HR strategy is built around the outcomes of doing good HR work. These outcomes are the capabilities a company needs to deliver on its strategy. As you move into your role, be constantly doing and checking your organization diagnoses to figure out which capabilities (talent, speed, leadership, innovation, service, efficiency, collaboration, learning, accountability, and culture) your organization needs in order to deliver on its strategies. Focus on these capabilities. Get management agreement on them. Make them the outcomes of your HR strategy. Measure them and track them. Build 90-day plans to deliver them.

4. Do I have the right team in place? 

Do I have my direct reports in place?

One of your first tests of leadership is the team you have in place. In getting your team in place, look for snipers who might have wanted your job and cannot tolerate or support your success and look for obvious misfits in terms of lack of credibility or competence. Sometimes, business leaders watch to see if you can make the hard calls on your team before they are willing to trust you with helping them make the tough calls in their business. Getting your team in place may mean disappointing some people, identifying discontents who are not pleased with your direction or style, and building a team of cohorts you can trust and work with. You cannot get done what you need to get done without the right team in place.

Do I have the right HR talent?

Your extended HR staff will look to you for guidance. Often HR professionals are last on the development investment list. As you state a new direction for HR, your HR staff will learn that you are serious about your agenda when you invest in upgrading their skills. You may want to do a baseline benchmark of their strengths and weaknesses. Find out if they have the competencies to deliver value to the business. Then, invest in them through training, job assignments and other learning activities. Raising the bar on HR only creates false hopes if HR professionals are not given the tools to get over the bar.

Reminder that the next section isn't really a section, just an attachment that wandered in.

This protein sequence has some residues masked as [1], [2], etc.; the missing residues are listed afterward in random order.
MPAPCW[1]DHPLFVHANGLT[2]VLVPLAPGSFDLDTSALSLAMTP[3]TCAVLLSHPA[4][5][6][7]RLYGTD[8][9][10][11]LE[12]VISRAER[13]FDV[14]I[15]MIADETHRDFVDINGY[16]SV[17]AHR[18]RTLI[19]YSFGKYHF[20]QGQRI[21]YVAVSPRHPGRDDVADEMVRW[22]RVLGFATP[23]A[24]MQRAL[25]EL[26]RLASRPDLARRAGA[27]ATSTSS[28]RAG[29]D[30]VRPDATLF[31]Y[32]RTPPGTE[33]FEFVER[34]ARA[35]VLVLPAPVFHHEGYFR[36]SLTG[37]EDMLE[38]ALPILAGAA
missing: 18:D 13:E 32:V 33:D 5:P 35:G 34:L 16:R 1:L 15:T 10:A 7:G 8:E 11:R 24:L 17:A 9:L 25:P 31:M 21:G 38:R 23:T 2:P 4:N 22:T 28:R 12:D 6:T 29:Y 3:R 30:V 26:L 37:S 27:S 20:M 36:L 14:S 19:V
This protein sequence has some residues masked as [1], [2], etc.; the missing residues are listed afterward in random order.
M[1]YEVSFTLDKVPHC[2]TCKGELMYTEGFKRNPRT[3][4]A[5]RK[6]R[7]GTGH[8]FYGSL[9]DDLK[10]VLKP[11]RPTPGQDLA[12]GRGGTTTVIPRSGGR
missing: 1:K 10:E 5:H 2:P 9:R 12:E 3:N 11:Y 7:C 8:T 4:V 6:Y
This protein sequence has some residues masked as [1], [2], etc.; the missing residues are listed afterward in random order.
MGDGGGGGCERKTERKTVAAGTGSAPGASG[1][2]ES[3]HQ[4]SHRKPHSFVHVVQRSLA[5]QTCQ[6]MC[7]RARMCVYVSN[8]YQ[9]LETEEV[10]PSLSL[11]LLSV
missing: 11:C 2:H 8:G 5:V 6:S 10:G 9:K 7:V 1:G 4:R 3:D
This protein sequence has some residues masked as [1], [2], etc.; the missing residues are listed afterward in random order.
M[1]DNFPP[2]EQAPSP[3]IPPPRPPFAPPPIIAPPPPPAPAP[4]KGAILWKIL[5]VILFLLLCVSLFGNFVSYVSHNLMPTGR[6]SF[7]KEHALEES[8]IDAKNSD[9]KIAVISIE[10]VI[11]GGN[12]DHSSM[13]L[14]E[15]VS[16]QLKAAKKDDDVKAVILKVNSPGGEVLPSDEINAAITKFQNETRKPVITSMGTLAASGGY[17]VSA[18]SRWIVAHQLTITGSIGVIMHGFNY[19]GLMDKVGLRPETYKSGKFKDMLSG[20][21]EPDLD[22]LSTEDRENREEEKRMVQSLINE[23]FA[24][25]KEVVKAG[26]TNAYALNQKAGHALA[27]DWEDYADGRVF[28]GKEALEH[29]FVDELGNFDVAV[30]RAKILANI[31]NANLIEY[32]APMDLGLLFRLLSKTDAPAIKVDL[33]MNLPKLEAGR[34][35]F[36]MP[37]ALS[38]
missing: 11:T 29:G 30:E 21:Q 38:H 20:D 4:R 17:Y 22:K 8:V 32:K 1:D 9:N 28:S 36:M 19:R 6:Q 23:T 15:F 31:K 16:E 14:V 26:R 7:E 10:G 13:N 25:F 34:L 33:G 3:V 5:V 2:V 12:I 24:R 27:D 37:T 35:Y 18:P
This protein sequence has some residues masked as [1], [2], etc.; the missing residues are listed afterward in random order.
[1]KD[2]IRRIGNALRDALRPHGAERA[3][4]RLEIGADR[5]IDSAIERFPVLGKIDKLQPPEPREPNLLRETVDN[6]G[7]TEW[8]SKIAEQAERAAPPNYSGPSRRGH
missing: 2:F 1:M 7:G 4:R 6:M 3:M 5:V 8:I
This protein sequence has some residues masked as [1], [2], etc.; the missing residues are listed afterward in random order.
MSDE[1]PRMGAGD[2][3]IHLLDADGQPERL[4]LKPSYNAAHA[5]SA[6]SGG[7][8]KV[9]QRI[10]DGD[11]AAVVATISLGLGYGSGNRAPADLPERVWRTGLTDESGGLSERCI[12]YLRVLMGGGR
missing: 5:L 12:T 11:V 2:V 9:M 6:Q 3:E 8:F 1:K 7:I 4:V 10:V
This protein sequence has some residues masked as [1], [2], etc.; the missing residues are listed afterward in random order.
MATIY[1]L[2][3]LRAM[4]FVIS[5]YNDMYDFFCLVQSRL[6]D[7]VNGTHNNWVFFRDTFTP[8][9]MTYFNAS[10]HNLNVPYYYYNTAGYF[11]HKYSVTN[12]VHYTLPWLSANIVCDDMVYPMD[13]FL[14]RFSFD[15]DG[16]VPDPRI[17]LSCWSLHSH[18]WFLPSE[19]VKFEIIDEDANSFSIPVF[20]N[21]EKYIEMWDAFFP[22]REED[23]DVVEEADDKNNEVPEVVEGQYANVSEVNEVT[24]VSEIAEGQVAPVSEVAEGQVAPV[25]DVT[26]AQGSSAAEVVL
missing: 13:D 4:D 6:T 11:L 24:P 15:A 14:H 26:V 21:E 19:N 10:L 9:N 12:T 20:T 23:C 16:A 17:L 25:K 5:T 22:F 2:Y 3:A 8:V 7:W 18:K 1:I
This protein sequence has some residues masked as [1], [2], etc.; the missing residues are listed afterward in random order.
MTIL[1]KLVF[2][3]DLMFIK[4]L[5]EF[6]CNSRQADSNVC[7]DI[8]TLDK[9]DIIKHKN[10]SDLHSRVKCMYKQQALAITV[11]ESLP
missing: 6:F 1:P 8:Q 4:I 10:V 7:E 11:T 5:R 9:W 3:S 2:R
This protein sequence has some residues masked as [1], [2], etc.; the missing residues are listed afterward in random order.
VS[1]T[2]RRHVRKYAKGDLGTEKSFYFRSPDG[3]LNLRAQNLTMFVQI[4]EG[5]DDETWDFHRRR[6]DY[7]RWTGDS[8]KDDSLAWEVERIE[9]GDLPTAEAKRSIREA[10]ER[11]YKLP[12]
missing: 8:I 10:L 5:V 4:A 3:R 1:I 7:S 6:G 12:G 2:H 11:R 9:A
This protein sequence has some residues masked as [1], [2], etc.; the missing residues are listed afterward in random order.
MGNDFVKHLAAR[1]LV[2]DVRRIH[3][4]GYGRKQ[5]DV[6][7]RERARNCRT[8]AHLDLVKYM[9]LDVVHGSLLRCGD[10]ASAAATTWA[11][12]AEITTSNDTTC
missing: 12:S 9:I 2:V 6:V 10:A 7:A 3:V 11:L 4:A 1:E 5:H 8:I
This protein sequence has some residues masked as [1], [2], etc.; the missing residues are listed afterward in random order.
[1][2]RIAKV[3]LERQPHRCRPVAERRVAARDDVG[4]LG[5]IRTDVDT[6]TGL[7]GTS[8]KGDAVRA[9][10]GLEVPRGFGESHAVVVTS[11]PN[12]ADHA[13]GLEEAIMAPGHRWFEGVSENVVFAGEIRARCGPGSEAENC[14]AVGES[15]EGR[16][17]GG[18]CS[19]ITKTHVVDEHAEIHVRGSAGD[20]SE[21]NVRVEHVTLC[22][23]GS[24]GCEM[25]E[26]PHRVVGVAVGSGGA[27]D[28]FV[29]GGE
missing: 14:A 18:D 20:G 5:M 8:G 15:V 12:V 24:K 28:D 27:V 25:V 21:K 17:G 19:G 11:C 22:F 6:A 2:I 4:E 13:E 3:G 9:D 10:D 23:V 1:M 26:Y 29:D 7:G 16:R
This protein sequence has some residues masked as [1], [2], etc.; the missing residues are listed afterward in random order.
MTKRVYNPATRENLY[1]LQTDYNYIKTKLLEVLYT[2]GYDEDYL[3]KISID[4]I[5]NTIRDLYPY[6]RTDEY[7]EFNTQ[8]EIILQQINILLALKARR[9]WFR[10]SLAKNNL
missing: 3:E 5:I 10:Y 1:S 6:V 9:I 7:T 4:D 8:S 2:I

Do I have a high-performing HR team?

With your HR team, you may want to do a new leader assimilation exercise where you and your team spend half a day talking about your team and how it works. We have seen this assimilation exercise work well when you answer two questions:

  • What is it you (team) should know about me?
  • What is it that I (new head of HR) should know about you (team)?

While you answer these questions, your team, with facilitation, should prepare answers to two questions:

  • What is it we (team) want to know about you (new leader)?
  • What should you (new leader) know about us (team)?

When you come together as a team, discuss answers to these four questions. With good facilitation, this discussion can reveal hidden issues and help your team come together around key issues.

Do I have a mentor?

In any new organization, it is important to identify allies who can help you politically and socially. A mentor is not necessarily a coach who will give you advice on your style, strengths and results, but someone who can offer you insights about how to fit in with the company culture and norms. The mentor can be a former leader in the company who is still close to the company subtleties, a leader not in your direct reporting relationship or a more hierarchically junior person who is attuned to the political processes within the organization. It needs to be someone you can trust, be honest with, and who will give you candid advice on how to navigate organization uncertainties.